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Dental health for older people and why it’s important

Dental health for older people and why it’s important

Dental health for older people and why it’s important

How you can improve your oral health

It used to be almost a given that older people would end up with dentures at some point. But these days, thanks to better oral hygiene, many older people still have most of their natural teeth.

However, our teeth do deteriorate with age and poor oral health is associated with an increased risk of chronic diseases, including stroke and cardiovascular disease.

Here we look at why dental health is important and how can we improve our oral health as we age?

Why is dental health important?

Having a good set of teeth is about more than having a nice smile (although we all love that!). Poor oral health can negatively affect many areas of our life including our general health, social interactions and quality of life.

When we have severe tooth decay or gum disease, it can destroy the tissue in the mouth, leading to physical and psychological disability. Dental problems are common causes of speech impediments, which can affect us socially. It can also cause eating difficulties, which can compromise nutrition and lead to other health issues.

Poor oral health also puts us at risk of chronic diseases such as cardiovascular disease, diabetes, respiratory diseases, stroke and kidney diseases.

What causes poor oral health?

There are many factors that contribute to poor oral health. Some of these include consuming too much sugar, including sweet drinks. It can also be from drinking alcohol and smoking.

Some areas in Australia don’t have fluoride in their water supply. Many people also don’t have access to public or private dental care services.

Four population groups that are at risk of poor dental hygiene include:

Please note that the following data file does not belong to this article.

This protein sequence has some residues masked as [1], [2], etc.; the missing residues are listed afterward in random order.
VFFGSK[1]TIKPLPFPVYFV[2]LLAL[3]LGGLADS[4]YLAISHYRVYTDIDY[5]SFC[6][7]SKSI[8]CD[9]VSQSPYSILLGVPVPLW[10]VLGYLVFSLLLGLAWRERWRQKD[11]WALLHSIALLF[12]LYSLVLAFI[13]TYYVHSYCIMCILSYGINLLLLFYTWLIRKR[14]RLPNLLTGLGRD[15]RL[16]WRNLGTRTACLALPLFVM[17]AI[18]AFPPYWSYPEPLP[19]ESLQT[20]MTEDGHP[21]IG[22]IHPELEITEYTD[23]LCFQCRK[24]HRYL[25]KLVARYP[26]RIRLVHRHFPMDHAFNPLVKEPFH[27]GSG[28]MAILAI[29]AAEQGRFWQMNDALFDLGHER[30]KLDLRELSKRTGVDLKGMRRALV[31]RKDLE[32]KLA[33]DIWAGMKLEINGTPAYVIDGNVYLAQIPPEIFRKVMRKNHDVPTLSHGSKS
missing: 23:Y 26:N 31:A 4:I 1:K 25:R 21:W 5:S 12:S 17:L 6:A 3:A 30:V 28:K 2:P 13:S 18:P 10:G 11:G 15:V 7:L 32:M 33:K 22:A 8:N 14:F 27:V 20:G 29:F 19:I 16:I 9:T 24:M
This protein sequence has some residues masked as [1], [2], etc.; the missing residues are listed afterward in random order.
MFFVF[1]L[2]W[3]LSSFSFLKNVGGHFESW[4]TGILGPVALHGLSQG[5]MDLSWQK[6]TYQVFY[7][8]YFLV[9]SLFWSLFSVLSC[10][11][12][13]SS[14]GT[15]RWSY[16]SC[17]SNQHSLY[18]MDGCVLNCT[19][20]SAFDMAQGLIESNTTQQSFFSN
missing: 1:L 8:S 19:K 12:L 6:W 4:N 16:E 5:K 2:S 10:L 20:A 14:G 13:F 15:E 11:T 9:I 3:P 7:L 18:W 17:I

• People who are socially disadvantaged or on low incomes
  • Aboriginal and Torres Strait Islanders
  • People living in regional and remote areas
  • People with additional and/or specialised health care needs, including those with mental health issues, disability or cognitive impairments like dementia

How to improve oral health?

Even if you have had problems with your teeth in the past, there are ways you can improve your oral health and prevent problems popping up in the future. Here are some suggestions.

Regular teeth brushing

Regular brushing with a fluoride toothbrush is the most effective and cheapest way to cleaning your teeth and help prevent tooth decay. Brush morning and night with a soft toothbrush on your gums, teeth and tongue with a pea size amount of toothpaste.

If you care for an older person, you may find it helpful to buy a different type of toothbrush, such as a soft toothbrush that is suitable for bending, electric toothbrush or one with an enlarged handle to make brushing easier.

Good nutrition

Tooth decay is related to frequent sugar intake, so it’s important to reduce the amount of sugary food you eat. Try to replace biscuits, cakes and lollies with healthier alternatives like fruit, nuts and yoghurt (although be careful of nuts if you have dentures).

Also eat a wide variety of foods from the food pyramid – grains/cereals, vegetables, dairy and meat etc. Dairy foods, like yoghurt and cheese, can help reduce acid that causes tooth decay.

Drink lots of water

Instead of drinking sugary drinks or acidic juices, try to drink as much tap water as possible. Most places have fluoride in tap water, which can help strengthen teeth. Make sure you drink small and frequent sips to reduce dry mouth, particularly after taking medication.

Of course, if you’re on a special diet or have fluid intake restrictions, you must comply with the advice your doctor has given you.

Get regular dental check ups

It’s important that you see a dentist regularly to make sure they can monitor your teeth and spot any signs of decay or gum disease. If you’re on a Pensioner Concession Card or a Commonwealth Seniors Health Card, you may be eligible for public dental care. Visit your state website to find out what is available in your area.

Do mouth exercises

It’s common to produce less saliva as you age, but one study found that simple mouth exercises can improve swallowing and saliva levels. You can massage the sides of your face using a circular motion to improve saliva flow. Then push air in your cheek and move the mouth from side to side to exercise your facial muscles.

Exercise your tongue by running it on the inside of your cheek and exercise your lip muscles by making ‘oo’ and ‘ee’ sounds.

If you or your loved one need some help with personal care, get in touch with us at Five Good Friends. We’d be happy to chat through how we can help you.

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